In May 2016, Wells Fargo announced the launch of its mobile wallet services. By 2019, Venmo had 40 million users, outnumbering most big banks, and demonstrating a significant rise in the use of mobile wallets. As we have learned, a major rise in the use of any technology will draw hackers’ interest. In April of this year, security researchers discovered Android malware called EventBot that targets banking apps and cryptocurrency wallets.
Prediction: Identity Access Management: The Unsung Hero
Companies will be investing more money and R&D resources in behavior-based modeling, analytics, and identity access management to track behaviors.
In 2017, Forrester predicted the identity access management market would surpass $13 billion by 2021. Google extended its identity and access management services to developers and legacy apps in 2018, signifying a rise in the need for identity access management as companies’ security environments increase in complexity. This technology has never been more important than in 2020 as remote work (and the security challenges that it brings for companies) continues.
Prediction: The Next Big Attack Target: Education
This industry has a plethora of data that cybercriminals want — credit reports, personally identifiable information (PII), donor money, and tuition. And these institutions are not doing an adequate job of securing all their systems. Add to that the myriad “customer” — professors, students, parents, administrators — and you have magnified the attack vectors exponentially.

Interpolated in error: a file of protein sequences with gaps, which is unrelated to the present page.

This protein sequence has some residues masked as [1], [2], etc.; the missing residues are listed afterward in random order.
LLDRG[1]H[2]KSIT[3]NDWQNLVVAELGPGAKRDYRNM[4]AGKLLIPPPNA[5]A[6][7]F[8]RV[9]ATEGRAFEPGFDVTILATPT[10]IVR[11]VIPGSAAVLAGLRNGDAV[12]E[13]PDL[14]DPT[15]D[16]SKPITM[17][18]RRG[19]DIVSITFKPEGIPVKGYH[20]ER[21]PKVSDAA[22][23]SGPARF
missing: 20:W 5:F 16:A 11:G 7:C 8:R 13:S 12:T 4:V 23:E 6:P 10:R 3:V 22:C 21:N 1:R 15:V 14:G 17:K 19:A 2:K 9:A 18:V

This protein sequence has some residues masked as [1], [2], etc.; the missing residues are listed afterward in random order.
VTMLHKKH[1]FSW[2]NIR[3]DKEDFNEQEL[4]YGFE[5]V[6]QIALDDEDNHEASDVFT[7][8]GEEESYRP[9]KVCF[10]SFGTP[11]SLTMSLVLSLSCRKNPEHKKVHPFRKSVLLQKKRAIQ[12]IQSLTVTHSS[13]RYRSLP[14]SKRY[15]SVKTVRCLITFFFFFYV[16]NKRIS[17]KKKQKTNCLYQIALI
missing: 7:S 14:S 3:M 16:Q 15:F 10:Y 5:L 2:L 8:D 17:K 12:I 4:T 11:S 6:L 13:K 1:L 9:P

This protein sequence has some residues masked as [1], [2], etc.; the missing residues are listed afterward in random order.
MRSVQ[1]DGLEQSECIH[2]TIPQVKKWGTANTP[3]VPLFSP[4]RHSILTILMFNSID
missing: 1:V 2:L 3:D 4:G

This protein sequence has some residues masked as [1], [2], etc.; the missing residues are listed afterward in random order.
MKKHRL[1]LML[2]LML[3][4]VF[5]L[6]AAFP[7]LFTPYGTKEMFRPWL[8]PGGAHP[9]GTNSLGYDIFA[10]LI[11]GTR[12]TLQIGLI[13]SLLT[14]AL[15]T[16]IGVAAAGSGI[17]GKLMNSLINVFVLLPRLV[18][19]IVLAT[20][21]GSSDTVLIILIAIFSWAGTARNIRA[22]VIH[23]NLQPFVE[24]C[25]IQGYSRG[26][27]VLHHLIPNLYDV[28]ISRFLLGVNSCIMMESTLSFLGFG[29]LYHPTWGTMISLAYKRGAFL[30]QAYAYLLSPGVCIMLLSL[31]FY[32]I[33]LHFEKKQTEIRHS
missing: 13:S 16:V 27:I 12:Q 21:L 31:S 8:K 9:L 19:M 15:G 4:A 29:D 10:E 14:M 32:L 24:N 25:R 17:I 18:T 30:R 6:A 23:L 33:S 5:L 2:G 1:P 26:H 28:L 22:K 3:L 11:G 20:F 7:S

We began to see education cyberattacks increase in 2016, including breaches at Oxford School District in Mississippi, which was forced to shut down all of its servers, and the University of Calgary, which paid a $20,000 ransom in untraceable Bitcoins to hackers after critical systems were taken offline. Ransomware attacks in education continued to target schools in 2017, and Verizon’s Data Breach Incident Report called out the education sector as a top target, noting that they “haven’t seen the prevalence of attacks we’ve seen in education until this year.” This issue has only grown over the last four years. Things reached a fever pitch in 2020 when remote learning made education systems an even more appealing target.